TW: Sexual abuse
Elizabeth Smart became a household name after she was kidnapped from her home in Salt Lake City, UT at the age of 14 and held in captivity for nine months. She was forced into a polygamous marriage, tethered to a metal cable, and raped daily until she was rescued from her captors nine months later. Smart was recovered while she and her kidnappers were walking down a suburban street, leading many Americans who followed her story on the national news to wonder:Why didn’t she just run away as soon as she was brought outside?
Speaking to an audience at Johns Hopkins about issues of human trafficking and sexual violence, Smart recently offered an answer to that question. She explained that some human trafficking victims don’t run away because they feel worthless after being raped, particularly if they have been raised in conservative cultures that push abstinence-only education and emphasize sexual purity:
Smart said she “felt so dirty and so filthy” after she was raped by her captor, and she understands why someone wouldn’t run “because of that alone.”
Smart spoke at a Johns Hopkins human trafficking forum, saying she was raised in a religious household and recalled a school teacher who spoke once about abstinence and compared sex to chewing gum.
“I thought, ‘Oh, my gosh, I’m that chewed up piece of gum, nobody re-chews a piece of gum, you throw it away.’ And that’s how easy it is to feel like you know longer have worth, you know longer have value,” Smart said. “Why would it even be worth screaming out? Why would it even make a difference if you are rescued? Your life still has no value.”
Now in her mid-twenties, Smart runs a foundation to help educate children about sexual crimes. She now believes that children should grow up learning that “you will always have value and nothing can change that.”
Social psychologists and sexual abuse counselors agree that comprehensive sex education can help prevent sexual crimes. Teaching children about their bodies gives them the tools to describe acts of abuse without feeling as embarrassed or uncomfortable, and it also helps elevate their self-confidence and sense of bodily autonomy. A shame-based approach to genitalia and sexuality, on the other hand, sends kids the message that they can’t discuss or ask questions about any of those issues.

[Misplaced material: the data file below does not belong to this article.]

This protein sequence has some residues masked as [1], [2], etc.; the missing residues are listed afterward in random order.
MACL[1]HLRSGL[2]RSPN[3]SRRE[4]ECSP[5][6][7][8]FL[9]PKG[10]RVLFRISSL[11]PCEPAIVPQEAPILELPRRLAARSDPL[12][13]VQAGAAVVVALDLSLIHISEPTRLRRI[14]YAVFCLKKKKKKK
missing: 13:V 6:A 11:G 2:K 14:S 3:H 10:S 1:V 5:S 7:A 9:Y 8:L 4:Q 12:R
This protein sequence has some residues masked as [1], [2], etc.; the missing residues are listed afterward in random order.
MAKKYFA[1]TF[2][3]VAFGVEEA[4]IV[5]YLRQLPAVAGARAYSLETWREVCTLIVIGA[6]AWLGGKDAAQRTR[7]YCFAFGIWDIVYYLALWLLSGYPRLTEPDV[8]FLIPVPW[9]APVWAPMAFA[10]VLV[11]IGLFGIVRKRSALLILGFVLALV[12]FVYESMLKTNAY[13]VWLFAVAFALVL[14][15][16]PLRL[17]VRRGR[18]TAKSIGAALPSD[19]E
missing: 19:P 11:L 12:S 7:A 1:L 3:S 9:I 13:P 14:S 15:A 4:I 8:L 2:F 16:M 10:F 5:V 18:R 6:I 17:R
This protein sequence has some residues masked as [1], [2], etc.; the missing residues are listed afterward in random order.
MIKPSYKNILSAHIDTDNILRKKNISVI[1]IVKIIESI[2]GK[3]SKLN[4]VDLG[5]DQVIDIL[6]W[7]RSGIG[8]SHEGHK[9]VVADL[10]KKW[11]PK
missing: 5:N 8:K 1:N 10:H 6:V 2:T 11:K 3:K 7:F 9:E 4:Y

When I went through abstinence only education they did an activity where they put different activity from holding hands to intercourse around the room and asked everyone how far they would go, and how far their parents would be okay with them going. I refused to do the exercise because I thought it was inappropriate and my parents trusted me to be safe and make decisions for myself. Now that I look back on that I can’t imagine how traumatic that could have been to someone who had been sexually abused. We need to keep this in mind when discussing sex education.
Teaching sexual health and education in a shaming way sends terrible messages to our children and students. And those feelings of shame do not go away even if someone has waited to have sex until their wedding night. You can’t undo years or decades of sex-negative education with a marriage license and a ring.
Those feelings of shame do not help the children who have been sexually abused, like the article above points out, either.
When I was in middle school, I was forced to sit on a blanket in front of my health class. The teacher then had a boy in the class sit next to me to represent us having sex (the added level of humiliation and creepiness that added is beside the point). Then she added another student and another and ended the lesson by demonstrating how many people we could spread diseases to if we had sex with more than one person. I remember her specifically pointing out that even if you wait to have sex until you get engaged, your fiance could die and then no one will want to marry you because you’re “damaged goods” and “dirty”. I remember thinking that if that were true, it would still be the case if you had sex after you were married and were widowed.
But, by far, the message I took away from our sex ed lesson in health class was that I was already damaged goods because I was molested. I had “let” that happen to me and that if someone DID fall in love with me, they were a better person because they were willing to be with someone who is “damaged”.
The sex-negative dialogue is hard to undo and work past. I’m still working through it.